The disciples were in a state of despair. Jesus had previously told them He would be leaving them (John 13:33) and after a bit of going back-and-forth between them, during which He assured them that He was going to His Father and would prepare a place for then before returning, Philip said unto Him, “Lord, show us the Father and then we will be satisfied” (14:8, Amplified).  According to the narrative, Jesus said unto him, “Have I been with you for so long a time, and you do not know Me yet, Philip, nor recognize clearly who I am? Anyone who has seen Me has seen the Father. How can you say, ‘Show us the Father?'” (v. 9).

From Jesus’ perspective, Philip did not get it. Though this disciple had followed Jesus, saw Him perform miracles, was instructed by Him and His ministry, he did not know who Jesus was.  As Bible scholar John Gill puts it, Jesus was saying to Philip, “Surely you cannot be so ignorant as this comes to; as you have seen me with your bodily eyes, as a man, you must, know that I am God by the doctrines I have taught you, and the miracles I have wrought among you.” In other words, this disciple saw Jesus with natural eyes and not with the eyes of his understanding and so his request for Jesus to “show us the Father” betrayed what Gill refers to as “great weakness and understanding.” Jesus was not done with Philip for He continued, “Do you not believe that I am in the Father, and the Father is in Me? The words I say to you I do not say on My own initiative or authority, but the Father, abiding continually in Me, does His works [His attesting miracles and acts of power]” (v. 10).  What Philip was asking for was right before His eyes, yet He did not know it.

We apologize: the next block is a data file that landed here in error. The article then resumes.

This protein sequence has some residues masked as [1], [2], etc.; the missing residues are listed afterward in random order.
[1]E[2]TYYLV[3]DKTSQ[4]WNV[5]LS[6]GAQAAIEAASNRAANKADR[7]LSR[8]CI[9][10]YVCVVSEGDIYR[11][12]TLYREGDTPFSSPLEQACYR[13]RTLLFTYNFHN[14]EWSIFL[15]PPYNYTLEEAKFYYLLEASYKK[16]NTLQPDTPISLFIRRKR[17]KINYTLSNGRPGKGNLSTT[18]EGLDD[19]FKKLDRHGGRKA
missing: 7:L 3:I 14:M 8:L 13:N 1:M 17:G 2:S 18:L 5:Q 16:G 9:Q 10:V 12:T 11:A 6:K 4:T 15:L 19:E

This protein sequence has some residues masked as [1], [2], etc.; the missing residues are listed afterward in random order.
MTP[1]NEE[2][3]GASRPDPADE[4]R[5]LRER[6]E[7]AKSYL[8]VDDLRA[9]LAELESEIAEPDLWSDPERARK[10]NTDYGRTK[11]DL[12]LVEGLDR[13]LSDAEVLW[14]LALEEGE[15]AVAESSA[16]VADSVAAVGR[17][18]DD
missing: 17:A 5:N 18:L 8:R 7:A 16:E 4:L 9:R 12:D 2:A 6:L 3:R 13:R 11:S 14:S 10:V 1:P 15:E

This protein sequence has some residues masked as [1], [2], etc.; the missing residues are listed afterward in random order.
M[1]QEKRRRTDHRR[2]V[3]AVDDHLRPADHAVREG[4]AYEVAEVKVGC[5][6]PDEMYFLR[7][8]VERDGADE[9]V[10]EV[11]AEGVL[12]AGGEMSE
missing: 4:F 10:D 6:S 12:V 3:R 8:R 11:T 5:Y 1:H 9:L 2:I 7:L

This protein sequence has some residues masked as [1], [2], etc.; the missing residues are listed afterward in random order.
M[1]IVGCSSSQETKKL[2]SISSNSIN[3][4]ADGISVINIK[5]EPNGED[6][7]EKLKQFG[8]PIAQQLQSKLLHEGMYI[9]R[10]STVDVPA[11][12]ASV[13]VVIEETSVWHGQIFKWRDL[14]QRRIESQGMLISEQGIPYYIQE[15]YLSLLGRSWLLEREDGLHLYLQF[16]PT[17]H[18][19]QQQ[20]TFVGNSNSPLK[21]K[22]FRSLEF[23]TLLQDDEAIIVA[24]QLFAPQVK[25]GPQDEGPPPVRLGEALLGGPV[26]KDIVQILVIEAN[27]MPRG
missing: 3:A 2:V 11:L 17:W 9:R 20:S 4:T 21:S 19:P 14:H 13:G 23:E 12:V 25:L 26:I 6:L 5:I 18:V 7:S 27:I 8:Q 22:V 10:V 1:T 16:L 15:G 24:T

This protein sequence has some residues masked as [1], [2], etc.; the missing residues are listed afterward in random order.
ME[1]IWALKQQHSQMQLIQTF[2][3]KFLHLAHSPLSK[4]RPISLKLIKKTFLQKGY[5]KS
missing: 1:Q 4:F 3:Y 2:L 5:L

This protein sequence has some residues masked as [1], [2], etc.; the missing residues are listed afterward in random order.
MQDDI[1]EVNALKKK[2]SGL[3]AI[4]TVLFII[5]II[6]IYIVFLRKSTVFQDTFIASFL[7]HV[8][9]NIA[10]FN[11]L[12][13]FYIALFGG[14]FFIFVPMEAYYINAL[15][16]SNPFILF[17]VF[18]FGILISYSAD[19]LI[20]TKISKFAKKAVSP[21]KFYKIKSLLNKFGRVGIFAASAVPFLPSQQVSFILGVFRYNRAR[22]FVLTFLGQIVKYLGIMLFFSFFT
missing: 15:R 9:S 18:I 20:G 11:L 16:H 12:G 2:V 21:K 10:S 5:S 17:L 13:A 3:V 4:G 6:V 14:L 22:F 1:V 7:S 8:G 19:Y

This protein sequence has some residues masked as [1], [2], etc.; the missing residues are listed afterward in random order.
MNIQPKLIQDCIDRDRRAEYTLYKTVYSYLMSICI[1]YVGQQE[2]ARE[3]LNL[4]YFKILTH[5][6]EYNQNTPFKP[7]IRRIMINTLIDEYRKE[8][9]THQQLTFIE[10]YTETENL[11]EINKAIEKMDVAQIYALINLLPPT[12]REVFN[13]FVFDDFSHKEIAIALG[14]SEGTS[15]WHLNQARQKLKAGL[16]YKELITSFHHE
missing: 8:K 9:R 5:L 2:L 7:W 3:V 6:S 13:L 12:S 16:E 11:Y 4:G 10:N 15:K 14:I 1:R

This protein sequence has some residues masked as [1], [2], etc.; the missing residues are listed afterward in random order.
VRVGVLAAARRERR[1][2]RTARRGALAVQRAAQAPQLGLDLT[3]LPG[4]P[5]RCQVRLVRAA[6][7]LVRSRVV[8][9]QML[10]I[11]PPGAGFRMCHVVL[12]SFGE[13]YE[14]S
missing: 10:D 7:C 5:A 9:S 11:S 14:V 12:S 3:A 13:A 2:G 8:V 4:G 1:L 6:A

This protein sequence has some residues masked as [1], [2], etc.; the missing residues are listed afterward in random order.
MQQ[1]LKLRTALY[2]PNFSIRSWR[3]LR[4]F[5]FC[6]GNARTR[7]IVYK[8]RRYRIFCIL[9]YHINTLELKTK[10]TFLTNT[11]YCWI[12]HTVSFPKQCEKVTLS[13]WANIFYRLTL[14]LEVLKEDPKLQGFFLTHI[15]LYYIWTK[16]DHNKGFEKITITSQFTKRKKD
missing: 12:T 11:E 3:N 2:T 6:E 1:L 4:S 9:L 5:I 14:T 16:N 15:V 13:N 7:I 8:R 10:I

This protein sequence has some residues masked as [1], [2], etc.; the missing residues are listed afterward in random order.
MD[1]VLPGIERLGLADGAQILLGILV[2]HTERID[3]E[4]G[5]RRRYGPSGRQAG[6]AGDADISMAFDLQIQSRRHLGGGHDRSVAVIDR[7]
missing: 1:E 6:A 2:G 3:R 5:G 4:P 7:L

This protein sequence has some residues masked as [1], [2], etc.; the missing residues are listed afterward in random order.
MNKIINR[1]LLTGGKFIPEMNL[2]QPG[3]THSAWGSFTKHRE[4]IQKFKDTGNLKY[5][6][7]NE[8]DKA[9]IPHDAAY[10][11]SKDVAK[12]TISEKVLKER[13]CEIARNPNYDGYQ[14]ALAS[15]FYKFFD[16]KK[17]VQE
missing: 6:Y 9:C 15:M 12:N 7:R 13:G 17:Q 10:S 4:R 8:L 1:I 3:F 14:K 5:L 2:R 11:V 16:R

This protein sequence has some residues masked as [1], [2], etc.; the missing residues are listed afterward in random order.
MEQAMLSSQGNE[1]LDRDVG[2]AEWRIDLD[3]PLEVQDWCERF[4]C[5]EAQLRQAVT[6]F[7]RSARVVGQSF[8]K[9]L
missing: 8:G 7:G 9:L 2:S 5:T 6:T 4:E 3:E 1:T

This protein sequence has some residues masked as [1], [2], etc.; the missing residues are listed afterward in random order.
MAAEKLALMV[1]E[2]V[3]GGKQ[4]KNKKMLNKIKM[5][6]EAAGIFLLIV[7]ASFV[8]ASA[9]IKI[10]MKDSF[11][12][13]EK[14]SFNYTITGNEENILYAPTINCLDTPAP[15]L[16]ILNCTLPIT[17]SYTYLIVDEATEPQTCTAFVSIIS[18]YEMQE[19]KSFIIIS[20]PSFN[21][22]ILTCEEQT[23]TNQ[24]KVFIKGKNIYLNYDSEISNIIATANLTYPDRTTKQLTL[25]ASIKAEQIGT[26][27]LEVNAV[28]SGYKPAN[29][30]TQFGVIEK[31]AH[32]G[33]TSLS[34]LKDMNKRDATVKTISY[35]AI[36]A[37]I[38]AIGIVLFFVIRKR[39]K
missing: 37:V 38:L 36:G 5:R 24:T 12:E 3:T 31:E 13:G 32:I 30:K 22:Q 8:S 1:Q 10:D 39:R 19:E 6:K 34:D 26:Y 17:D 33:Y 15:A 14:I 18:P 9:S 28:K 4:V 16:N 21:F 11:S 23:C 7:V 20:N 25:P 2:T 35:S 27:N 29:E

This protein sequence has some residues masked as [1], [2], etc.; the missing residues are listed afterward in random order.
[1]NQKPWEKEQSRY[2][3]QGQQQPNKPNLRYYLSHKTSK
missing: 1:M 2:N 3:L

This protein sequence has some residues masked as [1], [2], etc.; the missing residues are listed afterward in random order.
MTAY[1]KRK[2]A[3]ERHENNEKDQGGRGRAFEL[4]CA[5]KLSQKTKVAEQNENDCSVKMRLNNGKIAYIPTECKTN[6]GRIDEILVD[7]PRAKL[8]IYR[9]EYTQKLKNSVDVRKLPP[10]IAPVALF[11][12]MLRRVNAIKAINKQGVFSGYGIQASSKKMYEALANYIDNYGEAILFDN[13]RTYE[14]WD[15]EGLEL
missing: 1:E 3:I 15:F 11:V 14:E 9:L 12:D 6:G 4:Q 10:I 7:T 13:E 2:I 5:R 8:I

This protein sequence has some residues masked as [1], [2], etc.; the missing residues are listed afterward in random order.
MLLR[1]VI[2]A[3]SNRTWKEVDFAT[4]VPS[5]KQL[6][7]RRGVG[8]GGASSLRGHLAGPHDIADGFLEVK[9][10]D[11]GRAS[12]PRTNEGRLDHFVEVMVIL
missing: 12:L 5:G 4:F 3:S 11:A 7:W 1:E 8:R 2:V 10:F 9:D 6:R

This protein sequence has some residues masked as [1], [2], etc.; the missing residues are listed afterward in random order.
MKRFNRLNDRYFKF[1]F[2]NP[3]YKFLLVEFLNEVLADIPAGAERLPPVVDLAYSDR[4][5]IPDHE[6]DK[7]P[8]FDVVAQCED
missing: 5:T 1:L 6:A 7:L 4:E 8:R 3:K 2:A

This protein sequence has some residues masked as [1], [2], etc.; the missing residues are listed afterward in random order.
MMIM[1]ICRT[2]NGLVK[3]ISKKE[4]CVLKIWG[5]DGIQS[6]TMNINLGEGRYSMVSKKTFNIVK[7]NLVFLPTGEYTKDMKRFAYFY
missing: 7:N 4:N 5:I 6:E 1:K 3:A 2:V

Jesus’ question at the start of His exchange with Philip was a piercing one: “Have I been with you for so long a time, and you do not know Me yet, Philip, nor recognize clearly who I am?” As I reflected on this question, it occurred to me that some of us may be standing in the same place as the disciple.  We hang out and spend time with Jesus and some of His followers, we read and listen to His words, we see or hear of demonstrations of miracles, and we listen to testimonies of His work in the lives of some of those who trust Him. Yet none of this means that we know Him.  We can have a head knowledge of Him and know the Bible from Genesis to Revelation, yet none of this means that we know Him experientially, intimately, or that we understand (know and comprehend) who He is.

To purpose to know Christ requires commitment on our part to pursue that as a goal. For sure, it is God through the Holy Spirit who opens our understanding to the person of Christ.  A shallow or passing knowledge is not good enough as it is impossible to experience the joys that come with having a personal and intimate relationship with the Saviour. In his letter to the church in Philippi, Paul spoke of his resolve and the sacrificial steps he willingly took “so that I may know Him [experientially, becoming more thoroughly acquainted with Him, understanding the remarkable wonders of His Person more completely]” (Philippians 3:10). That’s what it means to know Jesus. So, how about you, do you really know Him?